Canada is giving the country's mining association more than C$325,000 ($242K) to develop a program that would give miners the tools and knowledge needed to better plan for climate change in decision-making at all stages of an operation's life.
The project - Climate Change Risk and Adaptation Best Practices for the Mining Sector - was announced Friday by Paul Lefebvre, Parliamentary Secretary to the Minister of Natural Resources.
Funded partly through Natural Resources Canada's Climate Change Adaptation Program, the new program will enable the Mining Association of Canada (MAC) to work with industry and other experts in developing best practices and guidance for the mining sector on climate change risks and adaptation measures, Lefebvre said.The program will enable the country's mining sector body to develop best practices and guidance for miners on climate change risks and adaptation measures
MAC, Golder Associates and Lorax Environmental Services are financially contributing to the project, which has a total value of C$650,000.
The investment builds on other Government of Canada initiatives (or Canadian Minerals and Metals Plan), developed in conjunction with provincial and territorial governments, Indigenous peoples, industry and civil society.
"By investing in sustainable mining projects like this one by the Mining Association of Canada, our government is helping ensure that our natural resources, including minerals and metals, play an important role in supplying the building blocks for clean technologies across the world," Lefebvre said. "By helping our mining sector to adapt to a changing climate, we are proving once more that the environment and the economy go hand in hand."
Since assuming leadership of the country, Prime Minister Justin Trudeau has pushed a green agenda only to see both politicians and the general public grow skeptical.Canada's push to cut greenhouse gas emissions had focused mostly on the oil and gas industry, responsible for 60% of the country's total industrial emissions
"The more he insists that the environment and the economy go hand in hand, the more both sides feel betrayed," Bloomberg's analyst, Josh Wingrove, wrote last week.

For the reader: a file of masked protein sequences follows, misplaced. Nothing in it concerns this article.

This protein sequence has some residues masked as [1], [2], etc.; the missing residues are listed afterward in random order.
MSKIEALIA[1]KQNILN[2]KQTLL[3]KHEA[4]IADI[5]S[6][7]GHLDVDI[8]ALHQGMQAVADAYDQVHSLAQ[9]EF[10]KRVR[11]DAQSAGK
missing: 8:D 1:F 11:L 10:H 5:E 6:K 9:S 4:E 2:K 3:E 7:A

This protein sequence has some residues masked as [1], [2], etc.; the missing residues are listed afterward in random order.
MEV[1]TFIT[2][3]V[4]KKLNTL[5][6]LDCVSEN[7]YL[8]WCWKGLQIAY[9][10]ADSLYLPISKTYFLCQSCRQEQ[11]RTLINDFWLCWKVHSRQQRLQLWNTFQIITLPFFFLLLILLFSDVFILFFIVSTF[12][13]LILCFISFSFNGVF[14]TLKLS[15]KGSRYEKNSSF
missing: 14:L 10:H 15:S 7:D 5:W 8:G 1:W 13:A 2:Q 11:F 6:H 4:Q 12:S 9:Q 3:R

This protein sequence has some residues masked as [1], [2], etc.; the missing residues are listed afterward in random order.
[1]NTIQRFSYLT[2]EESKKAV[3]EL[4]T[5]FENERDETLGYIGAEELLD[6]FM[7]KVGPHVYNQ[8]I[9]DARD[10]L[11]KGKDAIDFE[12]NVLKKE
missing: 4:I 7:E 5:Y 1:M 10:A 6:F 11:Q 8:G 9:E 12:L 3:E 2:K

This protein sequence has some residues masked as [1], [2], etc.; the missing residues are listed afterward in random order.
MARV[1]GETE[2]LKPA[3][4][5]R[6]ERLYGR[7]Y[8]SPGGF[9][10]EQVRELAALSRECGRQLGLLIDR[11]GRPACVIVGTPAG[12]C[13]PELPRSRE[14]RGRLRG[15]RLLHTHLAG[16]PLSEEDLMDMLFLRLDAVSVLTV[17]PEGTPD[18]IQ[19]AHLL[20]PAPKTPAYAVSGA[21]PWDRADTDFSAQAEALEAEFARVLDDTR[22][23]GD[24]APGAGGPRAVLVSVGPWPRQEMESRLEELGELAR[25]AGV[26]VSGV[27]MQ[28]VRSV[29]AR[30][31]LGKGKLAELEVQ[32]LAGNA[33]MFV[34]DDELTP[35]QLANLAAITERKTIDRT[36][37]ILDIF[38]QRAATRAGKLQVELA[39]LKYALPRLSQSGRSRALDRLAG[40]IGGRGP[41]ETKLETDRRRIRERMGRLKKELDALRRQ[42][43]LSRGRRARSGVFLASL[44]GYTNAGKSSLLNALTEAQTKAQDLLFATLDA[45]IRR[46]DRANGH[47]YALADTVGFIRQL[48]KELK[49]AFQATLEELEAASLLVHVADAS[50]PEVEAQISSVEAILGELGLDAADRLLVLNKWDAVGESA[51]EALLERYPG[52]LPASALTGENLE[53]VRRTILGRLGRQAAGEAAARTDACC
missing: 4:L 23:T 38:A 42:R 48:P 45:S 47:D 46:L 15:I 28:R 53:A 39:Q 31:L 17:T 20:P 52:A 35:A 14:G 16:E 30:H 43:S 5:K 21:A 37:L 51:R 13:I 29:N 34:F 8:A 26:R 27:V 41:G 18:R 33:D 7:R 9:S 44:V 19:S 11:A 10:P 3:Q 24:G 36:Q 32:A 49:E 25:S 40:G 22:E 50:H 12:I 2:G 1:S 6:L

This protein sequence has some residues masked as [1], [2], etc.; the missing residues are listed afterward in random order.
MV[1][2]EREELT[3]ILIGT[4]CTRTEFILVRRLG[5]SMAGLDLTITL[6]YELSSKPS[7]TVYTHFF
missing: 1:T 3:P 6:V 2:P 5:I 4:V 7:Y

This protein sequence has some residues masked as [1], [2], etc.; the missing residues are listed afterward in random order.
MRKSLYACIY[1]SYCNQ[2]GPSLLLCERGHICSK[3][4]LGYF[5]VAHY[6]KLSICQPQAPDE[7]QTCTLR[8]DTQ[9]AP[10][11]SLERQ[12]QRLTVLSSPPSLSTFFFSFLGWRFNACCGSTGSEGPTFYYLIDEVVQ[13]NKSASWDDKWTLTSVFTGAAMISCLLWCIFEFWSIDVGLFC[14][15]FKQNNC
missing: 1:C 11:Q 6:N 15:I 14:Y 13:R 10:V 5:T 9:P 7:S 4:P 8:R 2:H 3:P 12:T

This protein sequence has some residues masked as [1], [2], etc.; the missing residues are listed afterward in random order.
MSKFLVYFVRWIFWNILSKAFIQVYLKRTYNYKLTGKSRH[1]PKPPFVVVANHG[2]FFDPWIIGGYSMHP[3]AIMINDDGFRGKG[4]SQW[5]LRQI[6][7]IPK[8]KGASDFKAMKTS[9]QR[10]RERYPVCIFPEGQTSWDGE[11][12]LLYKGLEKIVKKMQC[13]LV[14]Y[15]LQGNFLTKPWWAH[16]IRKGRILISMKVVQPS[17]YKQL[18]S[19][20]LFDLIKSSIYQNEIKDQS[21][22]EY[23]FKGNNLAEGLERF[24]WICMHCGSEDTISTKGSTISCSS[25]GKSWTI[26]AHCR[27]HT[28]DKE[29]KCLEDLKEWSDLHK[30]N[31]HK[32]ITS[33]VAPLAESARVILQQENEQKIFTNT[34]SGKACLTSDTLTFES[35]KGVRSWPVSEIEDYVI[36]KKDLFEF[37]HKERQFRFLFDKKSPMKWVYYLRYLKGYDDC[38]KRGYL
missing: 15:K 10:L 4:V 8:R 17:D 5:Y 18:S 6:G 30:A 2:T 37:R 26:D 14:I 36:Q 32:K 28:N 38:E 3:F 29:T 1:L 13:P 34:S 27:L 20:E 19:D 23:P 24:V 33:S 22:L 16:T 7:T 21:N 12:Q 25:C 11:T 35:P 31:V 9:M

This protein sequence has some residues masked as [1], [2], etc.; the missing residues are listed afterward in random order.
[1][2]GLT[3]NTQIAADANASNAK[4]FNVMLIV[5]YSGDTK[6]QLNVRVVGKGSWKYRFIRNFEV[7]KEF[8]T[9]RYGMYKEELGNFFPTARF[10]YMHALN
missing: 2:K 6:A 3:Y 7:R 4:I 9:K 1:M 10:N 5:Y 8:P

Until now, Canada's push to cut greenhouse gas emissions had focused mostly on the oil and gas industry, responsible for 60% of the country's total industrial emissions. In March, the federal government announced plans to invest $72.3 million in clean technology for the Alberta-centred sector to address climate change and create jobs. After all, the province is home to the oil sands, the world's third-largest crude reserve, and the country's biggest emitter due to oil production and coal-fired electricity.
Canada is not the only country to make climate change a key issue around elections time. Nearly one-third of the Australian electorate (29%) rates the topic as an important concern ahead of Saturday's federal vote, according to a voluntary online survey of about 120,000 respondents conducted by Vote Compass last month for the Australian Broadcasting Corporation.
The Labor Party, main contender to the current centre-right government of Prime Minister Scott Morrison, wants Australia to generate 50% of its electricity from solar, wind and other renewable sources by 2030. The plan would represent a significant shift for a nation with the world's fourth-largest coal reserves and the eighth-biggest natural gas industry.
Canada's national elections are schedule to take place in October.